Can You Cook Frozen Chicken Without Thawing?

There are a few ways to defrost chicken safely but, unfortunately, leaving it on the kitchen counter is not one of them. Chicken can be defrosted overnight in the refrigerator, in a bowl of cold water within a few hours, or in minutes in the microwave. However, if you forgot to take the chicken breasts out of the freezer before dinner, all of this information is moot.

Luckily, the United States Department of Agriculture (USDA) says it's safe to cook frozen chicken without thawing. Just as important to us, it will still taste good, too. Instead of risking partially cooking it in the microwave and ending up with rubbery meat, frozen chicken can be baked, poached, air-fried, and pan-fried with delicious results. While we will share the best techniques for cooking frozen chicken, keep in mind that cooking chicken in the frozen state will increase the cooking time by about 150%. If you are stir-frying, this footnote won't matter much, but, when baking, this could add 30 minutes to a dish that usually takes an hour to cook.

Traditional methods to cook frozen chicken

Since cooking frozen poultry adds a significant amount of cooking time, it's critical to add moisture so the exterior doesn't dry out before the inside cooks. Defrosted boneless breasts typically take 20 to 30 minutes in the oven at 350 F. Without thawing, add 10 to 15 minutes. Cooking time further increases if the chicken is bone-in. Baste the surface with a condiment like mayonnaise or Dijon mustard to increase moisture when roasting or baking. This creates a delicious crust and allows breadcrumbs to adhere without the traditional egg wash and dredging technique.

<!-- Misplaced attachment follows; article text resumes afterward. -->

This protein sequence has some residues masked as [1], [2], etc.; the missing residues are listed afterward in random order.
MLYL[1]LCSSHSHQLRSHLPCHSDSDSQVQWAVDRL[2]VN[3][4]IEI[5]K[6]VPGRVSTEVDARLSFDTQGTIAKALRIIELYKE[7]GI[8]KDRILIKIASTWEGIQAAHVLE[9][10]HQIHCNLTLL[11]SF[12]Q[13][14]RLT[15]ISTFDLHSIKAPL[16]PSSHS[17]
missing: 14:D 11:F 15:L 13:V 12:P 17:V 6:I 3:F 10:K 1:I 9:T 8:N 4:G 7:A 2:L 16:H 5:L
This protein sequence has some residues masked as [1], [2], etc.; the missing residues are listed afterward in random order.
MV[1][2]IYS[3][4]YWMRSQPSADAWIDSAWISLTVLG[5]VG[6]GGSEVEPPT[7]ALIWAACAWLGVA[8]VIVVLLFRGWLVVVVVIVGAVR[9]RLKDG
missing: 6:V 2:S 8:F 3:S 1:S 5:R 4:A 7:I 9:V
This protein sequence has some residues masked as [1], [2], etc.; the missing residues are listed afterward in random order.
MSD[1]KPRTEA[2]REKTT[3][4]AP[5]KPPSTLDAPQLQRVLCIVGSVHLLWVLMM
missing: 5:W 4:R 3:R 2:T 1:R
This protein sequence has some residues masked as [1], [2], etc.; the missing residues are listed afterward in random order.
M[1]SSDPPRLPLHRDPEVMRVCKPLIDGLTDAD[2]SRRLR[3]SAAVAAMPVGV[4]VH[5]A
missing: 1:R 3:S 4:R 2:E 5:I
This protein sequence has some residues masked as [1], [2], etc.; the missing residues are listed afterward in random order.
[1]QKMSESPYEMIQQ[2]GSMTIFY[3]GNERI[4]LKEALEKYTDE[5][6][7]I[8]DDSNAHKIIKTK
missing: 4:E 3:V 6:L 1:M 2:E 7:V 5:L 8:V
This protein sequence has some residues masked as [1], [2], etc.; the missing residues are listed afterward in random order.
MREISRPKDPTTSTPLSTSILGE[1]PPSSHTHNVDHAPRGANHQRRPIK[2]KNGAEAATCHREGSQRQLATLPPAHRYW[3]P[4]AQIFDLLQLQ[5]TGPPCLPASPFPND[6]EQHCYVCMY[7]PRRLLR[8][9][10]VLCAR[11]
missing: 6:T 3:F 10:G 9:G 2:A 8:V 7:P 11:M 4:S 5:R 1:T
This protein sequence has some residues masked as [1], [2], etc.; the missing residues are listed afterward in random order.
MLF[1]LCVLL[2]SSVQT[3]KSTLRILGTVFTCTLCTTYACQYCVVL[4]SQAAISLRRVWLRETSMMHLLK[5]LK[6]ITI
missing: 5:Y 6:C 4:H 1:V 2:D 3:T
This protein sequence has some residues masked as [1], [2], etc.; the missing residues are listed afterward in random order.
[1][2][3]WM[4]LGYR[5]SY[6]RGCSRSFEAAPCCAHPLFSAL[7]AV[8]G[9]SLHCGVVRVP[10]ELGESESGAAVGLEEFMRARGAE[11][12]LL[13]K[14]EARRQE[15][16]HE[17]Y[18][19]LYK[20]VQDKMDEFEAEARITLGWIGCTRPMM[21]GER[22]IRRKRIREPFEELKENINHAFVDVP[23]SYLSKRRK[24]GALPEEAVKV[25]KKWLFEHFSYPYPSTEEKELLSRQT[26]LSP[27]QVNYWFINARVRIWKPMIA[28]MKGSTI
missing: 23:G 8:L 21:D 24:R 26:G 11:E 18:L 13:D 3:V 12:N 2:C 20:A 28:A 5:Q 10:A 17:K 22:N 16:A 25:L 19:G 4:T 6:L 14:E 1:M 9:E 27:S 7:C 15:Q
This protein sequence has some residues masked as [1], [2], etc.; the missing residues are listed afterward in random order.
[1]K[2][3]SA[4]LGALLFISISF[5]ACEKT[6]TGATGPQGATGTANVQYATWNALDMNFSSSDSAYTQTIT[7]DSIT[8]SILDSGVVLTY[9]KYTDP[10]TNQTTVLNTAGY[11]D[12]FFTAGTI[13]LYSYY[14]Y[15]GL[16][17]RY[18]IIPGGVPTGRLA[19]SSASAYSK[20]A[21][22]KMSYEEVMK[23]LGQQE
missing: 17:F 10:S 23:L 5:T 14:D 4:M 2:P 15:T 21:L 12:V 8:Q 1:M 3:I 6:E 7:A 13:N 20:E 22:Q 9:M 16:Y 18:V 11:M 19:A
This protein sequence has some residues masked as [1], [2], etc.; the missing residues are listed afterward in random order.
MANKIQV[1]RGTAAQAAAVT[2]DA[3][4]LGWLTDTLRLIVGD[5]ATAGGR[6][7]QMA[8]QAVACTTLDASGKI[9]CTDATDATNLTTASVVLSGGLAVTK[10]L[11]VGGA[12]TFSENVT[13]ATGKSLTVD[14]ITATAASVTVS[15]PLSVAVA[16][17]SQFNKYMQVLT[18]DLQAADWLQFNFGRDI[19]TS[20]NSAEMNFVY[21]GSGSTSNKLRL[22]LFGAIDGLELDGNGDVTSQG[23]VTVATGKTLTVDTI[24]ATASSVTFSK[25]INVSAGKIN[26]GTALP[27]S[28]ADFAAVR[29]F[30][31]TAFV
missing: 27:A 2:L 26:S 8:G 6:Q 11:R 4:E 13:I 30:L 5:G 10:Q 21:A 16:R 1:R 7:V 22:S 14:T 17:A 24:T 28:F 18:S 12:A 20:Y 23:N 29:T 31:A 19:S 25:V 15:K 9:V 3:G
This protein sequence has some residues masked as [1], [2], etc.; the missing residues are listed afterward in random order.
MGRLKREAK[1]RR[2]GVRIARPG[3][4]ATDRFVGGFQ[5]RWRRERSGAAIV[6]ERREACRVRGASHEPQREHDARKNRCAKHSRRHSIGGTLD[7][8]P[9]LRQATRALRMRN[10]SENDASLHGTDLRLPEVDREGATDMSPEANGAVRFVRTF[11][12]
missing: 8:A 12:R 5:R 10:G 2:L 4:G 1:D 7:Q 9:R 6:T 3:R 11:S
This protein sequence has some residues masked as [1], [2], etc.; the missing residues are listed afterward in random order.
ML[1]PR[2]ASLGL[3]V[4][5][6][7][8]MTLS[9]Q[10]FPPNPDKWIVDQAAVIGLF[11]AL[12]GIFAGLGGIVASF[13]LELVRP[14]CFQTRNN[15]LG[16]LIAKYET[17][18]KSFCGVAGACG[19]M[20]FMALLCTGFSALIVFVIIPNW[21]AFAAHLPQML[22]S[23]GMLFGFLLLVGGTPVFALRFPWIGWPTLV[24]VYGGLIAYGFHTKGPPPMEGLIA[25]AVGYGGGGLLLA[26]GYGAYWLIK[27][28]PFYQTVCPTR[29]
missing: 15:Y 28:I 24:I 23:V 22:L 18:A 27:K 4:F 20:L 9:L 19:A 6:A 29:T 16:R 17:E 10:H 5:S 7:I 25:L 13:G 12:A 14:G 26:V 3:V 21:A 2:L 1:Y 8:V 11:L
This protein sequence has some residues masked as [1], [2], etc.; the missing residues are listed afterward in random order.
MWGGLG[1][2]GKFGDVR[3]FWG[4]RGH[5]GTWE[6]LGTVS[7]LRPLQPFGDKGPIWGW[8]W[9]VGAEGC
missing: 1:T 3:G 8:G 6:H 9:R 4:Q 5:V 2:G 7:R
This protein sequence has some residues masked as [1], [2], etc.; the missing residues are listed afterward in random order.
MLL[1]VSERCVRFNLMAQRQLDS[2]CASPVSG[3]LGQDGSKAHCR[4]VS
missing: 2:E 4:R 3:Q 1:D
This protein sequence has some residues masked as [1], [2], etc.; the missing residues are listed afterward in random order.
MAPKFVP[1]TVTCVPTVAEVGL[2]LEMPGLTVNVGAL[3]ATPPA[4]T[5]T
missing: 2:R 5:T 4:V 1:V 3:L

Poaching the chicken in a flavorful liquid is another way to ensure it stays juicy. When making a soup or salad, use a stock or broth to keep it simple. However, chicken can be poached in sauces as well, like with tikka masala and other curries. You can also poach chicken in jarred barbecue sauce for a sweet and tangy dish. Simply bring the dish to a boil on the stove, then simmer it covered in the oven or on the stovetop until cooked. Similarly, poach frozen chicken in marinara for a pasta recipe or hoisin sauce for a sweet Asian stir-fry. Cut the chicken while frozen to make paper-thin slices, perfect for stir-fries served over noodles or rice. Whole poached chicken pieces can also be shredded to make sandwiches.

Cooking frozen chicken with countertop appliances

Countertop appliances can cook frozen chicken in less time than traditional methods, but not all are recommended. You can safely use an air-fryer or pressure cooker, like an Instant Pot. However, the USDA recommends thawing poultry before adding it to a slow cooker. Since frozen chicken takes longer to cook, there's a risk of remaining partially frozen in the danger zone for too long (between 40 and 140 degrees Fahrenheit). Bacteria rapidly multiply in this range, which increases the risk of foodborne illnesses like E. coli and Salmonella.

Air-fry chicken breasts if you want to cut the cooking time and end up with a golden crust. Avoid overcrowding the basket, which will steam cook, leaving you with grey chicken and increasing the cooking time. For soups and shredded, tender chicken recipes like enchiladas, an electric pressure cooker is ideal. Keep in mind that the cooking time is still increased with these cooking methods, but frozen, boneless chicken breasts can cook in less than 20 minutes when placed in an Instant Pot. Be sure to separate the frozen chicken so the heat can circulate, and use a digital thermometer to ensure the pieces reach a safe temperature. According to the USDA, all poultry should be cooked to an internal temperature of 165 degrees Fahrenheit.